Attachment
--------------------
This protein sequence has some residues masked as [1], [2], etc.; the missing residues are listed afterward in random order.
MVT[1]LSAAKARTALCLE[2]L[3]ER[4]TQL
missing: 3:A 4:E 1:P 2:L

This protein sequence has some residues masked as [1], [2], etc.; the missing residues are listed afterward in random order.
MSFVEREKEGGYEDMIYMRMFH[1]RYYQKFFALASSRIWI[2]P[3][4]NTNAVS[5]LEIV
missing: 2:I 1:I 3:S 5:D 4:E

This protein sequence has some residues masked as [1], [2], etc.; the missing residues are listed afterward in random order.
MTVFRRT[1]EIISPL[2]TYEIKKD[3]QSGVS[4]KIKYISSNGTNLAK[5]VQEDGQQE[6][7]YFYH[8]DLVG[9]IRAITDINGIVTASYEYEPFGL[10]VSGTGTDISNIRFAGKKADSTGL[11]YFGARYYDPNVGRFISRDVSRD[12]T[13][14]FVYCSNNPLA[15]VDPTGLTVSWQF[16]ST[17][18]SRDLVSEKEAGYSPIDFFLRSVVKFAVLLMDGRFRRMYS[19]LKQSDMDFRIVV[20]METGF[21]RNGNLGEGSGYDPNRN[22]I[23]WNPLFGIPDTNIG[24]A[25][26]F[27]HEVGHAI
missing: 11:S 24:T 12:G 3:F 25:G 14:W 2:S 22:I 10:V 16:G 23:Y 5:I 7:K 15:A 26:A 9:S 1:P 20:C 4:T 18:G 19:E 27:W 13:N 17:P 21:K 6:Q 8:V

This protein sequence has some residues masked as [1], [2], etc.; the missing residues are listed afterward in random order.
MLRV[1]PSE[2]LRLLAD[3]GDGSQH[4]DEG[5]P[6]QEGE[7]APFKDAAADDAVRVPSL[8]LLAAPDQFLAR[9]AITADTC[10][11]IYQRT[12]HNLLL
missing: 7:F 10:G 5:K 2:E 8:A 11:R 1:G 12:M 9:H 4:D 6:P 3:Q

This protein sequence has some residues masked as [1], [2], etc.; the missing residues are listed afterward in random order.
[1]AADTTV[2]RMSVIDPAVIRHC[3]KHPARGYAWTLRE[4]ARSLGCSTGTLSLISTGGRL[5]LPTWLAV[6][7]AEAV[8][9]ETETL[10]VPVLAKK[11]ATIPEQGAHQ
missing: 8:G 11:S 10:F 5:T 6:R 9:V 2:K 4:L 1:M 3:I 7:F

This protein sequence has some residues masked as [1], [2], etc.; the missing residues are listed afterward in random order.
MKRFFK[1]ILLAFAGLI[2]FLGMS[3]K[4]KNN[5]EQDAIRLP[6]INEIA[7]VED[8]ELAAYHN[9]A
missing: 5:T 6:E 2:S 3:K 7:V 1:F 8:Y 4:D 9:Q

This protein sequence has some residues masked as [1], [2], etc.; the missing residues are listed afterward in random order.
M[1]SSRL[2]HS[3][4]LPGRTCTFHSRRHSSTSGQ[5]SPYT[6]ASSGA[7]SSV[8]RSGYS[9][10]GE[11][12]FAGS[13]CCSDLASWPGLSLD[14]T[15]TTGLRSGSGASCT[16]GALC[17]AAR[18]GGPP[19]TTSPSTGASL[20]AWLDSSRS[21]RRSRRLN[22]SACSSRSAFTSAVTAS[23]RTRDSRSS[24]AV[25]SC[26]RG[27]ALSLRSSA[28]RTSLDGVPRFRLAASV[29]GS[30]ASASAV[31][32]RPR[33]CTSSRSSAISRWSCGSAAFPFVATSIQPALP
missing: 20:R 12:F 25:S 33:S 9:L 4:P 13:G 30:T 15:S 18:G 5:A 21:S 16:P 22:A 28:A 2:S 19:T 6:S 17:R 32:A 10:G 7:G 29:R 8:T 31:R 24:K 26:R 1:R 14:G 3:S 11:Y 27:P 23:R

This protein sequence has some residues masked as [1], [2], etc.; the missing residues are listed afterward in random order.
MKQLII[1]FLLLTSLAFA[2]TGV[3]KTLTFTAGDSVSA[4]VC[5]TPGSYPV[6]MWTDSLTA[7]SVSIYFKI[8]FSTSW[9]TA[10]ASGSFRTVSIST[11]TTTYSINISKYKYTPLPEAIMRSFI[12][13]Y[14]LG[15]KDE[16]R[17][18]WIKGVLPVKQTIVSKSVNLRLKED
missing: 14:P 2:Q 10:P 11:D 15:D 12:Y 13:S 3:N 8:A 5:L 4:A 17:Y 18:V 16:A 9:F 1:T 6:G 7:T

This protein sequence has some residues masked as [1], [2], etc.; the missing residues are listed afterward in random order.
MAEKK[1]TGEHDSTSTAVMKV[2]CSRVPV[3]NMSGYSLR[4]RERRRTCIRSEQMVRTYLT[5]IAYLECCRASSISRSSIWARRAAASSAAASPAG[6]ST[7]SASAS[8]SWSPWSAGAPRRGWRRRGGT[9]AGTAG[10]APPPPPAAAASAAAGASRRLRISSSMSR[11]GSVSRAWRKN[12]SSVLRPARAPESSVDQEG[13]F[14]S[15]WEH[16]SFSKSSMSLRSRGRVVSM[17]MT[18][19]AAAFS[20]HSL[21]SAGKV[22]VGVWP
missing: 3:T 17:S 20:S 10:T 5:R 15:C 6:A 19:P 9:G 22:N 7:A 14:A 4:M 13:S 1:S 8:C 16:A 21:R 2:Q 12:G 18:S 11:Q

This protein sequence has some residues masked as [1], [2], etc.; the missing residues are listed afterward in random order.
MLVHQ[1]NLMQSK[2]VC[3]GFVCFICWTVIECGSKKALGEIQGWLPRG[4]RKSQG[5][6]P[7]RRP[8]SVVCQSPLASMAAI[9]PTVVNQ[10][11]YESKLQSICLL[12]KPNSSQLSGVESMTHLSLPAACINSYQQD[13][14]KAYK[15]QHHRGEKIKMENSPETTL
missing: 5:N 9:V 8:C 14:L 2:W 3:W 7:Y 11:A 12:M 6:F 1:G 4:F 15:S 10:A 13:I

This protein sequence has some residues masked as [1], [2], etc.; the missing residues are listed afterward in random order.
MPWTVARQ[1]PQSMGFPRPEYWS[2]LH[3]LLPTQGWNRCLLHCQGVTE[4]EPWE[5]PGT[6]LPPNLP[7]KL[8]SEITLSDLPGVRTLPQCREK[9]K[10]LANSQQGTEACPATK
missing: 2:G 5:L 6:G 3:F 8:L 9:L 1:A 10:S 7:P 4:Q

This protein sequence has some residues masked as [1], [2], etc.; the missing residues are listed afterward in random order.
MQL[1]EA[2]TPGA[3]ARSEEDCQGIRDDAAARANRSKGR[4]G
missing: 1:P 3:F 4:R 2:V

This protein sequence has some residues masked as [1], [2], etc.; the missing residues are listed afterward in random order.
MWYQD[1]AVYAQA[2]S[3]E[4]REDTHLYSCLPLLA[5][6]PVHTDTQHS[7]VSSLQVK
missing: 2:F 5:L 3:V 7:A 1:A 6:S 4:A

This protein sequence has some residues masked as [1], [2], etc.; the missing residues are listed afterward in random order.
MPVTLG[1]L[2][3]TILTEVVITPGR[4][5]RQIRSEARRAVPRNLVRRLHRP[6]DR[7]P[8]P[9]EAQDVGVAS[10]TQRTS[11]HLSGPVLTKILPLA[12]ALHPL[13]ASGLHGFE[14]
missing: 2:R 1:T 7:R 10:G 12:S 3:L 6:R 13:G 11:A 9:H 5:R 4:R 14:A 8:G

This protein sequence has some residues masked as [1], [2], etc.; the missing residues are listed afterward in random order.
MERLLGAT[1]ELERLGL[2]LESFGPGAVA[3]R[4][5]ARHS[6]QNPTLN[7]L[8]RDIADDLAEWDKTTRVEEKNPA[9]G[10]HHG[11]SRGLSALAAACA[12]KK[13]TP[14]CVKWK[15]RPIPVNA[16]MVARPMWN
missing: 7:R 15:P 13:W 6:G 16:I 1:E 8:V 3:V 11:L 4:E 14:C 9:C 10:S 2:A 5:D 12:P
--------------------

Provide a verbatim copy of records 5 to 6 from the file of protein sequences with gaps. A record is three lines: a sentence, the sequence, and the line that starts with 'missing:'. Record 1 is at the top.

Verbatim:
This protein sequence has some residues masked as [1], [2], etc.; the missing residues are listed afterward in random order.
[1]AADTTV[2]RMSVIDPAVIRHC[3]KHPARGYAWTLRE[4]ARSLGCSTGTLSLISTGGRL[5]LPTWLAV[6][7]AEAV[8][9]ETETL[10]VPVLAKK[11]ATIPEQGAHQ
missing: 8:G 11:S 10:F 5:T 6:R 9:V 2:K 4:L 1:M 3:I 7:F

This protein sequence has some residues masked as [1], [2], etc.; the missing residues are listed afterward in random order.
MKRFFK[1]ILLAFAGLI[2]FLGMS[3]K[4]KNN[5]EQDAIRLP[6]INEIA[7]VED[8]ELAAYHN[9]A
missing: 5:T 6:E 2:S 3:K 7:V 1:F 8:Y 4:D 9:Q